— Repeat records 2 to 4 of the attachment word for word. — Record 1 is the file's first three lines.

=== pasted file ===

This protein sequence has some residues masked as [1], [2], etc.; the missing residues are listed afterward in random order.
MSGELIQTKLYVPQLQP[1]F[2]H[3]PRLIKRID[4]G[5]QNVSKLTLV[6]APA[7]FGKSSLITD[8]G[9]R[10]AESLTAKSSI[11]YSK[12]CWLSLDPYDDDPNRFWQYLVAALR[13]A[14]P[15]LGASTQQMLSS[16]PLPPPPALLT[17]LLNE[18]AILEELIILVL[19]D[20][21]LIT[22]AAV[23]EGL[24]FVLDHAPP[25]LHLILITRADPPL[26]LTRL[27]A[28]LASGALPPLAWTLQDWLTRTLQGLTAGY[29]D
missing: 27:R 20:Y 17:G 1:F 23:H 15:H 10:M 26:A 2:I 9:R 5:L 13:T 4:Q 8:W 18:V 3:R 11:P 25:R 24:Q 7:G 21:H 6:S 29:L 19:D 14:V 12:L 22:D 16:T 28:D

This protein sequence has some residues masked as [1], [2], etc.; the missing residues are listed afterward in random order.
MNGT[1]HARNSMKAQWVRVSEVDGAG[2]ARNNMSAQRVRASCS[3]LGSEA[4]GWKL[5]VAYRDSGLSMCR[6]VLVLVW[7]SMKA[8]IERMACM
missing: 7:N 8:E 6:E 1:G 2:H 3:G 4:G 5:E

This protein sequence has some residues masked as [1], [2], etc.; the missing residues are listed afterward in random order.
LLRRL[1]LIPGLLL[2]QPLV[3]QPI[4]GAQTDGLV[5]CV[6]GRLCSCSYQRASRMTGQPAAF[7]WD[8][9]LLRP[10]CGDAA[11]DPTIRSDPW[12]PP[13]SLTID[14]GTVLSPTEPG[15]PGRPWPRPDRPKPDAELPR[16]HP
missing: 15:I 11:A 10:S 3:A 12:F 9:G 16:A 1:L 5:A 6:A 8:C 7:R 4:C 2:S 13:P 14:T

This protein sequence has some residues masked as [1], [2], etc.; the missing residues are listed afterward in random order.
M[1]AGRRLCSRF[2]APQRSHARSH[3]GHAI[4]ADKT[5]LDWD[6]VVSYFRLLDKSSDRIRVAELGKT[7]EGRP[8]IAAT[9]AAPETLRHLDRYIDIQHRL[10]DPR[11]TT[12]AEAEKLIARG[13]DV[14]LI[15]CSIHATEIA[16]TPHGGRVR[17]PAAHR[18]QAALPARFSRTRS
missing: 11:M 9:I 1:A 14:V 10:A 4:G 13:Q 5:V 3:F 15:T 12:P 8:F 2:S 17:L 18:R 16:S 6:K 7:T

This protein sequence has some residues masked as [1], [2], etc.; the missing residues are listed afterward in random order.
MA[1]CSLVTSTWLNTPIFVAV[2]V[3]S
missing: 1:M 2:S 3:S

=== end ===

This protein sequence has some residues masked as [1], [2], etc.; the missing residues are listed afterward in random order.
MNGT[1]HARNSMKAQWVRVSEVDGAG[2]ARNNMSAQRVRASCS[3]LGSEA[4]GWKL[5]VAYRDSGLSMCR[6]VLVLVW[7]SMKA[8]IERMACM
missing: 7:N 8:E 6:E 1:G 2:H 3:G 4:G 5:E

This protein sequence has some residues masked as [1], [2], etc.; the missing residues are listed afterward in random order.
LLRRL[1]LIPGLLL[2]QPLV[3]QPI[4]GAQTDGLV[5]CV[6]GRLCSCSYQRASRMTGQPAAF[7]WD[8][9]LLRP[10]CGDAA[11]DPTIRSDPW[12]PP[13]SLTID[14]GTVLSPTEPG[15]PGRPWPRPDRPKPDAELPR[16]HP
missing: 15:I 11:A 10:S 3:A 12:F 9:G 16:A 1:L 5:A 6:A 8:C 7:R 4:C 2:S 13:P 14:T

This protein sequence has some residues masked as [1], [2], etc.; the missing residues are listed afterward in random order.
M[1]AGRRLCSRF[2]APQRSHARSH[3]GHAI[4]ADKT[5]LDWD[6]VVSYFRLLDKSSDRIRVAELGKT[7]EGRP[8]IAAT[9]AAPETLRHLDRYIDIQHRL[10]DPR[11]TT[12]AEAEKLIARG[13]DV[14]LI[15]CSIHATEIA[16]TPHGGRVR[17]PAAHR[18]QAALPARFSRTRS
missing: 11:M 9:I 1:A 14:V 10:A 4:G 13:Q 5:V 3:F 15:T 12:P 8:F 2:S 17:L 18:R 16:S 6:K 7:T